Mary Poppins and Her Wisdom
I know that certain movies and shows can bring a flood of childhood memories into our minds when they show up on television. For me, Mary Poppins, the Disney musical from 1964 does just that. It reminds me of a simpler and in many ways, safer time of my life. I can easily recall sitting on the orange shag carpet of my dad’s house watching this cinema classic. However, just the other day I heard a song from the film and I realized that it was a lot deeper than just being a catchy tune. I am talking about “A Spoonful of Sugar,”the film’s most known and enjoyed song. Mary begins to sing this as she tells the children that she is hired to look after to clean up their room. She knows that chores are anything but fun, so she explains that anything can be made into a game and approached with sweetness instead of gall.
The lyrics are so simple, yet meaningful and quite a metaphor for life. “A spoonful of sugar to help the medicine go down,” is such a great way to approach the hard things in life. Why do you think that pharmacies even make special mixtures like cherry and bubblegum flavor to mix with actual medicine that children need to take? They obviously took a lesson from Mary Poppins. I propose that when confronting our issues in life, the spoonful of sugar can be utilized as a kind word, encouragement, and an attitude of non judgement of another person’s struggles. Too many times it is easy to point the finger and blame another person for things in harsh ways. While this may work and sometimes a stern approach can be effective, mostly it makes a person shut down and become non receptive to the message. I think of those old time fire and brimstone churches, pointing and blaming a person for their shortcomings. Speaking from my experience, this doesn’t work. If anything, the opposite of the desired response usually happens. Take a family member who struggles with drug addiction or gambling. Yelling, chastising, and threatening is a good way to keep a person stuck in that behavior. Brandishing the stick of punishment and condemnation only perpetuates the shame and guilt one feels and doesn’t inspire change. While sometimes the effects of another person’s behavior can anger another party and cause great dismay, approaching the offender in love is surely going to help rather than harm.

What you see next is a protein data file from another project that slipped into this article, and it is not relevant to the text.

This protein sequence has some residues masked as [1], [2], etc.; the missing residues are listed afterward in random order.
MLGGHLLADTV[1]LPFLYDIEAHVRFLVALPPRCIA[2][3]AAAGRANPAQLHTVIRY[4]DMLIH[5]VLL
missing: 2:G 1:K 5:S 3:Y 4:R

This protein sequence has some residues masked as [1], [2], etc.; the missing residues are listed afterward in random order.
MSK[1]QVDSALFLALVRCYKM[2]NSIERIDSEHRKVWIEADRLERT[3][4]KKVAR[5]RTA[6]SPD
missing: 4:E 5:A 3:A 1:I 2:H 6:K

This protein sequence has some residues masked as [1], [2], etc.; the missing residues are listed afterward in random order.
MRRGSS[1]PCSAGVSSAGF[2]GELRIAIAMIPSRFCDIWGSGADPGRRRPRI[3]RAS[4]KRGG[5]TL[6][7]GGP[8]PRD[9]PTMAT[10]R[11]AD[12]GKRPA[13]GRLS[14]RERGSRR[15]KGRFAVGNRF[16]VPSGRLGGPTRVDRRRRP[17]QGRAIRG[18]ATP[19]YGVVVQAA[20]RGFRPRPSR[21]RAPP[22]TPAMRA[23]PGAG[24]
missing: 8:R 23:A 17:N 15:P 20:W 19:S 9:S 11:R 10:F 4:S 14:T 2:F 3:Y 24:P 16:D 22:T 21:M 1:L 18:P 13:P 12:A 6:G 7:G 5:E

Why is the saying ” catch more flies with honey than vinegar” still valid today? It is for the same reason that Mary Poppins sung about. I know that when I was in the middle of active drug addiction, shame and guilt choked my spirit daily. I hated what I was doing to myself and those I loved, yet didn’t know that loving and forgiving myself was the key to unlock freedom and peace. When family members would brandish an angry tirade or would belittle me as a loser, my motivation to change would dissipate. The human mind hears that one is a failure and it gravitates towards more failure. Now, please understand that one must face consequences for their actions, but why pour lemon juice into an already deep wound?
Why is everything in jail punitive? They talk about rehabilitation, but in an environment where everything is punishable, how can one feel empowered to change? Chances are the offender has already been their own self contsructed jail for years. A man is thrown into solitary confinement for weeks after having poor interaction with an inmate, gets releases, and does it again. Perhaps, learning who he is at the core, addressing the issues he has, and practicing positive communication would be the sugar he needs. A person enters rehab for help, gets punished for poor, maladaptive behavior the whole time they are there, is shunned by family members, then reenters society and does the same thing that got him into a facility in the first place. There is no difference.
If we could only begin to approach each other in compassion, understanding, and love instead of handcuffs and isolation, true change could spread like wildfire. While painful truths need to be examined and addressed, approaching it with a spoonful of metaphorical sugar could be the catalyst to help the masses. We all know how to hurl darts and arrows at each other, perhaps a lesson from Julie Andrews’ iconic character is due for all of us.